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In Kids & Family

Splash's pool is filled with 90-degree water.

New swim facility pools safety with fun

For most kids, learning to swim is fun, but it's also a potentially life-saving endeavor.

According to the Centers for Disease Control and Prevention (CDC), drowning is the leading cause of injury and death among children between the ages of 1 and 4. The CDC also states that drowning is a leading cause of unintentional death worldwide and the highest rates are among kids.

"It's important to teach children to not only love the water, but also respect it," says Kristi Kramp, who recently started Splash Swim and Wellness in Mequon. "In our swim program we are teaching the children to swim; however, we are also focusing on safety skills that might one day help save their lives."

Splash opened ahead of schedule last month and started offering lessons on Friday, March 1. Lessons are available all year 'round.

Kramp opened Splash with friend and business partner Kimberly Metz, whose husband is in the Army. The two stayed in touch while Metz and her family were stationed out of state for a few years.

"She's been wanting to move back to the Milwaukee area and her husband is planning on retiring this year. After thinking about 'what's next' in life, Kimberly approached me a few months ago with an idea of purchasing a preexisting building that had a pool and asked if I wanted to join her in opening a swim and wellness facility," says Kramp.

"With the support of my husband and family I decided to do what I love each day and turn it into our own business."

Kramp is a certified pool operator and lifeguard and is CPR / First Aid /AED certified. She has been teaching swimming since she was in college, during which time she taught part-time. After graduation, she continued working, operating and managing swim schools for more than 10 years.

"I have a passion for teaching early child students to swim for the first time and develop their skills," she says.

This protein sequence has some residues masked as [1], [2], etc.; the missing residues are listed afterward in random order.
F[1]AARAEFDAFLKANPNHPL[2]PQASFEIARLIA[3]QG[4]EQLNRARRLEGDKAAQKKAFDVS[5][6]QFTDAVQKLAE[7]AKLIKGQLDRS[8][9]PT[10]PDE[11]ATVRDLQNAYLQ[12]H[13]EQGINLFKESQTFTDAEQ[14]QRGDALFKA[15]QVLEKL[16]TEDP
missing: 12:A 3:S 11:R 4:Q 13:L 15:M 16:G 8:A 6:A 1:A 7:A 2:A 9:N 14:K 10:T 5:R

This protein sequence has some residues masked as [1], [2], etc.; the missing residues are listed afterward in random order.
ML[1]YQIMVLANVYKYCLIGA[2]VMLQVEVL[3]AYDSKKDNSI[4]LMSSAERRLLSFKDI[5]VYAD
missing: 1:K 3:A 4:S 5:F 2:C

Metz has been managing, instructing, coaching and lifeguarding for over
eight years. She is also a certified pool operator, USA Swimming Coach and
Official, CPR / First Aid/ AED certified as well as a member of USA Swimming and American Swim Coaches Association.

All of Splash's instructors are lifeguard certified as well as CPR / First Aid/ AED certified and go through a rigorous teacher training process.

Splash was founded, in part, to prevent drownings, but also in an attempt to combat the problem of obesity which is prevalent in both kids and adults in this country. According to the CDC, more than one-third of the adults in the United States are obese.

Splash offers small group swimming classes with four people per class. The facility also offers water fitness memberships, specialty classes including yoga, pilates and boot camps and competitive swim, one-hour classes that prepare swimmers for a club league.

A seven-week session is $126 and includes unlimited open swimming. Current clients also receive free open swim for their family while registered in the program. Private, semi-private, adult refinement and special needs lessons are also available.

The facility is also outfitted with a chair lift and is available for rehab / therapy rental.

Splash offers birthday parties on Saturdays that include private use of the facility and open swim. Summer camps and baby swim clinics for children ages six months to 2 years and their caregivers are also available.

The pool is filled with warm, 90-degree water.

"Our goal is to start teaching the correct technique, and correct terms for swimming right away at any and all ages," says Kramp. "This way they can grow within our program and if they choose to do a competitive swim team later they will be prepared."

Kramp says she's often asked if it's worth paying for lessons for kids 2 years old or younger. She says the Splash program allows them to excel and learn a sport at an early age.

She says in seven weeks she's taught 2-year-olds who came in afraid of the water to swim independently for five feet. As well as three-year-olds to swim 20 feet and roll over on their backs for a breath and 4-year-olds to swim 50 feet using a side breath.

"We are teaching children to swim before they can even walk or sign up for
kindergarten," says Kramp. "It's such an important skill. No one is ever too young or too old to learn how to swim, but it's important to find the right program that fits the needs of that person."


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